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WOLF CREEK 2

SYNOPSIS:
The Australian outback is a favoured tourist attraction, especially for young backpackers from Europe and elsewhere. But is can also be a place of extreme danger as some young travellers discover to their horror, when they come into the ambit of crazed, serial-killing pig-shooter Mick Taylor (John Jarratt).

Review by Louise Keller:
There's a fine line between horror and torture porn and Wolf Creek 2 crosses the line, the narrative playing second fiddle to graphic, gruesome violence with questionable justification. Greg McLean's sequel is filled with unrelenting terror, but the suspense that was so effective in his 2005 original film that made its controversial debut at Director's Fortnight in Cannes, has been relegated to an ugly shock-filled, torture porn fest filled with depravity.

McLean's directing talents are not in question and his ability to tease his audience - just as John Jarratt's Mick Taylor taunts his prey - is plainly displayed throughout. His sensibility in developing the screenplay (penned with Aaron Sterns) is more in question: a better film does not necessarily result from an onslaught of excesses and using the racism card is not always successful. The expansion of Mick from a red-neck with violent tendencies to a self-professed vigilante protecting Australia from 'foreign vermin' takes one step too far. As for Jarratt, the greater embodiment of insanity and evil in his knife-yielding character is pushed to the max, albeit offering a terrifying and indelible characterisation which makes the skin crawl and is sure to keep the vulnerable awake at night.

McLean uses the vast, barren Australian landscape effectively (Toby Oliver's cinematography is excellent), establishing the isolated setting from the outset. An unsettling soundscape and music too, is well used by its juxtapositions and the road kill sequence involving splattered kangaroos is one in which black humour may outrage beyond making its point. The film's constantly rising and falling dramatic arc is one of its strong points - the way hopes are raised before quickly being dashed makes for ongoing nail-biting tension. The scene in which Ryan Corr's British tourist begins to spout limericks in a bid to appease his captor is well devised and executed and the mood created by the setting of Mick's 'lair' is exceptional.

Unlike the original film in which we are allowed to connect with the central characters and join them on their journey of terror, the blood letting begins without character establishment. This means there is much less at stake. We cannot empathise with the two bored highway patrol officers who want to book Mick for speeding even though he is under the speed limit and there is little to warm us to the German tourist couple. As a result, Wolf Creek 2 plays out as violence for violence's sake. I could not wait to have a shower to wash off the grime.

Review by Andrew L. Urban:
What filmmaker Greg McLean does really well is suspense, as he demonstrated in his breakout feature Wolf Creek (2005). In that film he successfully upped the horror wattage by using cinematic tools of suspense - as well as graphic visuals. Wolf Creek 2 is less successful for two key reasons.

The first is the screenplay's straying into self parody, possibly unintentionally, but nonetheless to the film's detriment. This is manifested in both screenplay content and action execution - if you'll pardon the grisly pun. The overstating and self awareness of several scenes play against the horror elements, even though the aforementioned suspense kicks in.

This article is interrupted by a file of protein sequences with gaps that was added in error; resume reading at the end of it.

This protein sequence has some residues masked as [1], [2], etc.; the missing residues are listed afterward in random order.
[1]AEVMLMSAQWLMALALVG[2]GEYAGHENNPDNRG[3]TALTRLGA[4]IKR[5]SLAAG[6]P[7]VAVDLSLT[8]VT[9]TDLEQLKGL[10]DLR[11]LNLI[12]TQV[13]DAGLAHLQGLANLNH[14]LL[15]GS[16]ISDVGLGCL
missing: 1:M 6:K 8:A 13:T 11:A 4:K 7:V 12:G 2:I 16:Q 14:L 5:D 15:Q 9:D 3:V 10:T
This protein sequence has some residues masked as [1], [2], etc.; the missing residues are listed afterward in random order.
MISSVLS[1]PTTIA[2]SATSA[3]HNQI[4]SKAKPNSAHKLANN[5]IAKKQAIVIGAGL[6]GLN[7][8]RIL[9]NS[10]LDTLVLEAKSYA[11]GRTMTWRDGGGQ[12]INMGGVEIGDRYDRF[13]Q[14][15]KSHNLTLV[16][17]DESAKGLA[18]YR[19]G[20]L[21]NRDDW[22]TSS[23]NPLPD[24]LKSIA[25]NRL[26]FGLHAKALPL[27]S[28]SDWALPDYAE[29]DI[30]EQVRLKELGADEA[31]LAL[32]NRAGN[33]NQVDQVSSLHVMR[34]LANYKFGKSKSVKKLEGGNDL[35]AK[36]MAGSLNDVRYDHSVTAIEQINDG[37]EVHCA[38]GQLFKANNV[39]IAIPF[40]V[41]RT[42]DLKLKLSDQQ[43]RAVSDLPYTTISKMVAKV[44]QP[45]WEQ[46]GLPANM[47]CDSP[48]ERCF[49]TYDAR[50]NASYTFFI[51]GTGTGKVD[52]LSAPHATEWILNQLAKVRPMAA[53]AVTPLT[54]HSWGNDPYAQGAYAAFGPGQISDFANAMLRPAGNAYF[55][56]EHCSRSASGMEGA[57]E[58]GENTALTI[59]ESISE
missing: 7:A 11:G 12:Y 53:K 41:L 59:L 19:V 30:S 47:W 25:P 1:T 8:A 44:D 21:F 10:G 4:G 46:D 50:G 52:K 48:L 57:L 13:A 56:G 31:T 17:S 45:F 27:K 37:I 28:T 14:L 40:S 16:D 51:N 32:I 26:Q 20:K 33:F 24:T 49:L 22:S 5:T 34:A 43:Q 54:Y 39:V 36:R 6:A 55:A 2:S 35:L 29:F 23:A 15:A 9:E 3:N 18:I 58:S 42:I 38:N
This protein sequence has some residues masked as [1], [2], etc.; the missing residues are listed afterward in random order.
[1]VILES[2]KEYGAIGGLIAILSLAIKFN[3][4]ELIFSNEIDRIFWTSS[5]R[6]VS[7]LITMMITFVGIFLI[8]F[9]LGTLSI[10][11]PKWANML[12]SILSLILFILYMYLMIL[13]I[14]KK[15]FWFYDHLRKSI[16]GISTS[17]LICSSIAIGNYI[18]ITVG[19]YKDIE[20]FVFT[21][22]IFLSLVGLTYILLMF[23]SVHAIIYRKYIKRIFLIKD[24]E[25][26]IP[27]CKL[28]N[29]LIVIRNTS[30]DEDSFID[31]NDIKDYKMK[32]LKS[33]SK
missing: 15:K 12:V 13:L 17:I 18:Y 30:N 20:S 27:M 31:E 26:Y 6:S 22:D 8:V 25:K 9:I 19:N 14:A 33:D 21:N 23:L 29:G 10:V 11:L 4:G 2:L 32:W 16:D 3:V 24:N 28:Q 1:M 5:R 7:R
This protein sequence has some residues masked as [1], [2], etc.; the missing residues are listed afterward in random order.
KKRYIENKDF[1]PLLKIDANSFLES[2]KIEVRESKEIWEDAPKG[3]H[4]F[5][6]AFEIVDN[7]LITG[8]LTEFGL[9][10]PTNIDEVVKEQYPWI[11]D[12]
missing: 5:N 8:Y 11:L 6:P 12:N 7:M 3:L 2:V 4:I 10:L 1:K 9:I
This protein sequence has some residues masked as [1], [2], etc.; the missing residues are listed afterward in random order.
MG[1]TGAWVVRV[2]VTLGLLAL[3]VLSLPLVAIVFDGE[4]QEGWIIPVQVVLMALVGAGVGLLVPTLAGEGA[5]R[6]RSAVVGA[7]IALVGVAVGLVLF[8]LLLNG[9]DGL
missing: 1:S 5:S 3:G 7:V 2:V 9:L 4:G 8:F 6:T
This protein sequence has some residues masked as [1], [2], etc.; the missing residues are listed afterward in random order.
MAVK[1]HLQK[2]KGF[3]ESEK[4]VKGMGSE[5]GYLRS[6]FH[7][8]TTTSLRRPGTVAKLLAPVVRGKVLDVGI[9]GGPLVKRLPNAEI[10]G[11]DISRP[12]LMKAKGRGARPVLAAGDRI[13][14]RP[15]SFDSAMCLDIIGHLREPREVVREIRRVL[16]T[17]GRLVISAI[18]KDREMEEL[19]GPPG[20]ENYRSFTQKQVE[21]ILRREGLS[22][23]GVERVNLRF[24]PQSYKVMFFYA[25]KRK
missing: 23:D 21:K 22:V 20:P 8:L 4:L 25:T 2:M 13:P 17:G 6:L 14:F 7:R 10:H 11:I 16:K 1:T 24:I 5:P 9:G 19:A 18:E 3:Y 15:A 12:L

The second error of judgment, in my view, is the looser rein on Mick Taylor's character, which allows John Jarratt to 'act like a maniac', occasionally sneer and laugh like one, too. The character hardly needs embellishment; his actions, his brooding presence, his monster trucks and his psychotic motivation to eradicate people from elsewhere other than Australia, are plenty enough.

The young travellers are suitably amiable and handsome to quickly bond with the audience prior to their unhappy departure. There is more than some grue ....

Based on real events as it is, the film ends on a strangely dislocated note, followed by text cards that explain the origins of the Wolf Creek stories; it doesn't quite satisfy.

By contrast, the film begins with a very strong and satisfying sequence which shows Mick's cold blooded willingness to have fun while killing. This scene establishes the character instantly, so newbies to the budding franchise will know all that's essential to know. The other element that is shown off here is Toby Oliver's instinctively artful cinematography, which is both naturalistic and slightly manipulated. Later in the film he captures some classic images, such as Mick's truck coming over a dusk horizon, lights blazing against the ominous dark outline of hills behind it.

All the craft departments excel, and Johnny Klimek's score is true to genre yet sufficiently inventive not to be derivative.

If it weren't for some misjudged - and extended - sequences that simply don't work, Wolf Creek 2 would have been a stronger propellant for No 3.

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CRITICAL COUNT
Favourable: 0
Unfavourable: 0
Mixed: 2

GREG McLEAN INTERVIEW

WOLF CREEK 2 (MA15+)
(Aust, 2013)

CAST: John Jarratt, Ryan Corr, Shannon Ashlyn, Phillipe Klaus, Gerard Kennedy, Annie Byron, Shane Connor

PRODUCER: Helen Leake, Greg McLean, Steve Topic

DIRECTOR: Greg McLean

SCRIPT: Greg McLean, Aaron Sterns

CINEMATOGRAPHER: Toby Oliver

EDITOR: Sean Lahiff

MUSIC: Johnny Klimek

PRODUCTION DESIGN: Robert Webb

RUNNING TIME: 104 minutes

AUSTRALIAN DISTRIBUTOR: Roadshow

AUSTRALIAN RELEASE: February 20, 2014







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